Rent is an obvious one, but there will be lots of other regular payments will you’ll have to make. Bills and groceries, sure. But what about prescriptions if you get sick, or printing costs for all your essays? If you plan for all the little things as well as the big stuff, you’ll be much more prepared later on.
     
  • Keep track
    Keeping an eye on what you’re spending will make it easier to make informed choices about where you need to put your money, and when you need to reign it in a bit. This way you’ll also be making more mindful decisions about your spending, as long as you keep yourself accountable! A lot of students claim a categorised spreadsheet is the easiest way to track their spending while at uni, but there are also plenty of apps out there that help you do this!
Students settling in

Homesickness

How you’ll feel when you leave home is totally unpredictable. Of course, there will be loads of new people to meet and exciting things to try, but sometimes it might feel really tough.

You’re not alone though; everyone gets homesick from time to time and there’s lots you can do to be prepared – here are a few ideas:

  • Have fun with your flatmates
    Little things like grabbing a coffee with your flatmate between lectures can feel comforting when you’re feeling homesick. In the evenings, you could head out to your Union together or check out local bars or pubs. Try anything that gets you together as a group, even if it’s just cooking dinner together or starting a new Netflix series.
     
  • Work the postman hard
    Getting a nice text message or email is one thing, but getting a handwritten letter or a parcel through the post is so much better. It will remind you that people are thinking of you, so make sure your family and friends have your uni address. Get into the routine of sending mail to them, and enjoy all the post you get in return.
     
  • Get a part-time job
    Working a few hours a week gives you something different to do and can be a great way to have fun and meet new people. Working at the SU’s party nights is a great way to get paid to socialise (minus the hangover the next day), or you could try looking on jobs sites to see what’s available in your area.
     
  • Take some advice from the TSR community about how to beat homesickness.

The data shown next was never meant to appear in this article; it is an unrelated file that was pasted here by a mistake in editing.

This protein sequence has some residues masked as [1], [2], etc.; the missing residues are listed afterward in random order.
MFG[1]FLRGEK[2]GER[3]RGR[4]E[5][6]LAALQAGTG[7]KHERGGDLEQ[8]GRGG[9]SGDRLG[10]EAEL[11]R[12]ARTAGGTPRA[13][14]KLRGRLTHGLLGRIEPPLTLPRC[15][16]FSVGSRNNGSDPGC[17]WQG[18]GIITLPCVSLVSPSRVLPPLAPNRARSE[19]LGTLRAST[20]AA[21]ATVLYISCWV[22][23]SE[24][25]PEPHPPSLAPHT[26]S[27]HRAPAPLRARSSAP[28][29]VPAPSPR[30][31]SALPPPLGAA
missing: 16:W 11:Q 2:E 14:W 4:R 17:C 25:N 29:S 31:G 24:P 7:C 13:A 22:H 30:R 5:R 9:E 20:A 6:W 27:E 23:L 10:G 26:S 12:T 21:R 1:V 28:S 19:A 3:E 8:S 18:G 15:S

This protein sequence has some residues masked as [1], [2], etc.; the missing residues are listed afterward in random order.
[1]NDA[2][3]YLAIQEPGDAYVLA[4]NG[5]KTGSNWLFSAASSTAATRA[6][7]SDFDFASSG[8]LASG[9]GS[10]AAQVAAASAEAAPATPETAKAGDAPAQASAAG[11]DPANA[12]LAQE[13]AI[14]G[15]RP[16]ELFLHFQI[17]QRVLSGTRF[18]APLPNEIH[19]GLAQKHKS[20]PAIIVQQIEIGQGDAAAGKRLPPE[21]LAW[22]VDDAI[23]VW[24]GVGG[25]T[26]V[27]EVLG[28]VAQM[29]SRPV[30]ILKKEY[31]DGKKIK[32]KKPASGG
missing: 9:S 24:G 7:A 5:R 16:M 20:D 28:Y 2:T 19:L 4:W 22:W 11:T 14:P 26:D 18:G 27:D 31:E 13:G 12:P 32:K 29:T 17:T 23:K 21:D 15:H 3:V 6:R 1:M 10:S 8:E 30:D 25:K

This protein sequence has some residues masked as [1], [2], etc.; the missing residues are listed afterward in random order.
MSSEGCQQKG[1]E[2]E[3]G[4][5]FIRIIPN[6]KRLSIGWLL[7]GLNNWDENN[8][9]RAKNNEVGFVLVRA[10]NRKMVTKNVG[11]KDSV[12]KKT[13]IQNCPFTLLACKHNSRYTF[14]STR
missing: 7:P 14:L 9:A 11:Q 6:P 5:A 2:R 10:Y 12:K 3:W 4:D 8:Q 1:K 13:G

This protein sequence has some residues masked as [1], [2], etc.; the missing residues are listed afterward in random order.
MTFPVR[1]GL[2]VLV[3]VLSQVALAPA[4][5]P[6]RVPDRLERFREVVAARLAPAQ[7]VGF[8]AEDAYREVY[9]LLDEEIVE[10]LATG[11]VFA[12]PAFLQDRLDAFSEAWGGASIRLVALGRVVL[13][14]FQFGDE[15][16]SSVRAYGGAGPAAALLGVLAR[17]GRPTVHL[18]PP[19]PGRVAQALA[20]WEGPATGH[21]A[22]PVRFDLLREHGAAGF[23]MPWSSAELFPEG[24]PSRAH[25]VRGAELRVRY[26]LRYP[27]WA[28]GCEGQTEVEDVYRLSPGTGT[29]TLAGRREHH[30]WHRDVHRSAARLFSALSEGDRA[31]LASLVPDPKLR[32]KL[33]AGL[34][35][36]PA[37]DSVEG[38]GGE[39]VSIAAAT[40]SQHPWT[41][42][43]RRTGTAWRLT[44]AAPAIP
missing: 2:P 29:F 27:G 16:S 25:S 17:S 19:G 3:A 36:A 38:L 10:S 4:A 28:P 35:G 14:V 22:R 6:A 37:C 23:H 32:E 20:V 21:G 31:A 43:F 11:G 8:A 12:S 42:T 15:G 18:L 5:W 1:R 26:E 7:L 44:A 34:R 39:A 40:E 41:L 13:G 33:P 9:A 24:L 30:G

Taking care of your health 

All those late-night study (or drinking) sessions combined with a beige diet can make you feel a little rough. Obviously, living on free Domino's pizzas during Freshers is a given, but you should probably up your fruit and veg intake once you're into the swing of things. 

It might take a while to get used to shopping and planning healthy meals just for yourself, but that's all part of the uni experience! Browse TSR's recipe book to find some inspiration. And our sister site, The Uni Guide, has these student food and cooking mistakes to avoid

It's also a good idea to stay active at uni. Getting your heart-rate pumping, even for just 30 minutes a day, will have a great impact on your body and your mind. Gym membership offers waved at you during Freshers Week can seem tempting, and these are great if you have the money. But you can also introduce some simple cardio or a fitness routine into your life with little to no money. Have a look for free workouts on YouTube, read our guide on getting fit on a budget or download a couple of apps to keep you motivated.

Studying abroad

If you’re coming over to the UK to study or jetting off somewhere (probably) warmer to study, there will be some extra bits you’ll need to think about.

As well as the list above, you'll also need to pack...

  • Passport

  • Visas (if needed)

  • Multiple photocopies of passport and any other ID

  • Other travel documents (such as plane tickets!)

  • Enrolment forms and other university documents

  • Driving license 

  • Plug adaptors

  • Some exchanged currency

  • Laptop and charger

  • A phrase book – you’re going to want to speak the lingo!


A couple of things to consider:

  • Flights can be expensive, so consider the price of taking large amounts of luggage with you. Can you afford to take as much luggage as you want? Think about the cost of extra storage space.

  • Think about the logistics. If you plan to take a lot of things, can you carry them all yourself? Transport to and from airports isn't cheap either!

  • You won't be able to pop home one weekend to pick up that forgotten phone charger or that comfy favourite jumper, so prioritise those essentials.
     

Got any other questions about Freshers Week or your first year of uni? Ask them below!

What tips would you give to future students? Join in with the conversation below.